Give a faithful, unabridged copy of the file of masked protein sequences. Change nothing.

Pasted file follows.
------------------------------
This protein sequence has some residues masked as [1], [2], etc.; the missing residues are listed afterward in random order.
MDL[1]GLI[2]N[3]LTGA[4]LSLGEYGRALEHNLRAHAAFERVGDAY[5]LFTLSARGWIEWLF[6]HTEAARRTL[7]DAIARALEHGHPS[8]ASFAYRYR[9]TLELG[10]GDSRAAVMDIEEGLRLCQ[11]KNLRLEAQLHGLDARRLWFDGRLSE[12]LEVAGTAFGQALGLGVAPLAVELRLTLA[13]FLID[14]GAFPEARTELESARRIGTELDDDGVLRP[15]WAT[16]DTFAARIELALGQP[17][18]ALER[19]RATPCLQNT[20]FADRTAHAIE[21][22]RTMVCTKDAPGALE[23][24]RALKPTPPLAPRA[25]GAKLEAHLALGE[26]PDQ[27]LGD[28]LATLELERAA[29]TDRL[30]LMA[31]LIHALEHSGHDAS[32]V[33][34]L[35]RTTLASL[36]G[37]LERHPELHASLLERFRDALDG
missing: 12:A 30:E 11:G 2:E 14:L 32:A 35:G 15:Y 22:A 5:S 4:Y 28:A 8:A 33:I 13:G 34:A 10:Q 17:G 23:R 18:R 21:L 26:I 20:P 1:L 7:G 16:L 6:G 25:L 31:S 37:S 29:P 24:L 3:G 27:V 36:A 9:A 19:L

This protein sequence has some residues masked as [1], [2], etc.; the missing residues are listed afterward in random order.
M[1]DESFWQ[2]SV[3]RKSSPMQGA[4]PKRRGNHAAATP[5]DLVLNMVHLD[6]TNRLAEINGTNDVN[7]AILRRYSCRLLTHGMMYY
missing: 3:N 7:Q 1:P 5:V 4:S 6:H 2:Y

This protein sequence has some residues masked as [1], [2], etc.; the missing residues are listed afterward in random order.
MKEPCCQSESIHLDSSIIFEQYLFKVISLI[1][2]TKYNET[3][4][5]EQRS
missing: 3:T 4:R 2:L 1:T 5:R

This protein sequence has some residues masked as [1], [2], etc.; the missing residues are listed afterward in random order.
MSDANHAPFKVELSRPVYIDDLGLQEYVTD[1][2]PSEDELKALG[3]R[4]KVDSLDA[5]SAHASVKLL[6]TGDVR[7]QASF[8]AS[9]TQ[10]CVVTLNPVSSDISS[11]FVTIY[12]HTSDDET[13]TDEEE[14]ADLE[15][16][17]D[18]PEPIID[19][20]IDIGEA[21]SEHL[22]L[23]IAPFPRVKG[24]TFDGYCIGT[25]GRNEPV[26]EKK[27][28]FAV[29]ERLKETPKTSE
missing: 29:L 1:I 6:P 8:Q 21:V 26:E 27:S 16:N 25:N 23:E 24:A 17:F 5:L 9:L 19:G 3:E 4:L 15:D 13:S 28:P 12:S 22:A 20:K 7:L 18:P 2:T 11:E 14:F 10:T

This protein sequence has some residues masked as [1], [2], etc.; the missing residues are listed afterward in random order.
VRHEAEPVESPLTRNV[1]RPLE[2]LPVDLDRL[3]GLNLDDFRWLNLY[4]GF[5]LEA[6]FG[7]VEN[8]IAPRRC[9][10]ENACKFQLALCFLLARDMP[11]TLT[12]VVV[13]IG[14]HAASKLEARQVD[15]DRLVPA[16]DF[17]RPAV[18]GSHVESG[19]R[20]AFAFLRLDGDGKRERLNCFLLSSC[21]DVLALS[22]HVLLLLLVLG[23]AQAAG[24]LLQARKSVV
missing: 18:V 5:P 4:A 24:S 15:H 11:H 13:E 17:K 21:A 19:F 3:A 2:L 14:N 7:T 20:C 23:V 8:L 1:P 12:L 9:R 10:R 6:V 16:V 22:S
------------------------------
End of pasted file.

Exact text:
This protein sequence has some residues masked as [1], [2], etc.; the missing residues are listed afterward in random order.
MDL[1]GLI[2]N[3]LTGA[4]LSLGEYGRALEHNLRAHAAFERVGDAY[5]LFTLSARGWIEWLF[6]HTEAARRTL[7]DAIARALEHGHPS[8]ASFAYRYR[9]TLELG[10]GDSRAAVMDIEEGLRLCQ[11]KNLRLEAQLHGLDARRLWFDGRLSE[12]LEVAGTAFGQALGLGVAPLAVELRLTLA[13]FLID[14]GAFPEARTELESARRIGTELDDDGVLRP[15]WAT[16]DTFAARIELALGQP[17][18]ALER[19]RATPCLQNT[20]FADRTAHAIE[21][22]RTMVCTKDAPGALE[23][24]RALKPTPPLAPRA[25]GAKLEAHLALGE[26]PDQ[27]LGD[28]LATLELERAA[29]TDRL[30]LMA[31]LIHALEHSGHDAS[32]V[33][34]L[35]RTTLASL[36]G[37]LERHPELHASLLERFRDALDG
missing: 12:A 30:E 11:G 2:E 14:L 32:A 35:G 15:Y 22:A 5:S 4:Y 28:A 8:A 33:I 13:G 34:A 10:Q 17:G 23:R 18:R 21:L 26:I 20:P 1:L 7:G 16:L 6:G 25:L 31:S 37:S 29:P 24:L 3:G 27:V 36:A 9:A 19:L

This protein sequence has some residues masked as [1], [2], etc.; the missing residues are listed afterward in random order.
M[1]DESFWQ[2]SV[3]RKSSPMQGA[4]PKRRGNHAAATP[5]DLVLNMVHLD[6]TNRLAEINGTNDVN[7]AILRRYSCRLLTHGMMYY
missing: 3:N 7:Q 1:P 5:V 4:S 6:H 2:Y

This protein sequence has some residues masked as [1], [2], etc.; the missing residues are listed afterward in random order.
MKEPCCQSESIHLDSSIIFEQYLFKVISLI[1][2]TKYNET[3][4][5]EQRS
missing: 3:T 4:R 2:L 1:T 5:R

This protein sequence has some residues masked as [1], [2], etc.; the missing residues are listed afterward in random order.
MSDANHAPFKVELSRPVYIDDLGLQEYVTD[1][2]PSEDELKALG[3]R[4]KVDSLDA[5]SAHASVKLL[6]TGDVR[7]QASF[8]AS[9]TQ[10]CVVTLNPVSSDISS[11]FVTIY[12]HTSDDET[13]TDEEE[14]ADLE[15][16][17]D[18]PEPIID[19][20]IDIGEA[21]SEHL[22]L[23]IAPFPRVKG[24]TFDGYCIGT[25]GRNEPV[26]EKK[27][28]FAV[29]ERLKETPKTSE
missing: 29:L 1:I 6:P 8:Q 21:V 26:E 27:S 16:N 25:N 23:E 24:A 17:F 5:L 9:L 19:G 3:E 4:L 15:D 13:S 28:P 12:S 22:A 20:K 7:L 18:P 2:T 11:E 14:F 10:T

This protein sequence has some residues masked as [1], [2], etc.; the missing residues are listed afterward in random order.
VRHEAEPVESPLTRNV[1]RPLE[2]LPVDLDRL[3]GLNLDDFRWLNLY[4]GF[5]LEA[6]FG[7]VEN[8]IAPRRC[9][10]ENACKFQLALCFLLARDMP[11]TLT[12]VVV[13]IG[14]HAASKLEARQVD[15]DRLVPA[16]DF[17]RPAV[18]GSHVESG[19]R[20]AFAFLRLDGDGKRERLNCFLLSSC[21]DVLALS[22]HVLLLLLVLG[23]AQAAG[24]LLQARKSVV
missing: 18:V 5:P 4:A 24:S 15:H 11:H 13:E 17:K 21:A 19:F 3:A 2:L 14:N 7:T 20:C 23:V 8:L 1:P 12:L 9:R 10:R 6:V 16:V 22:S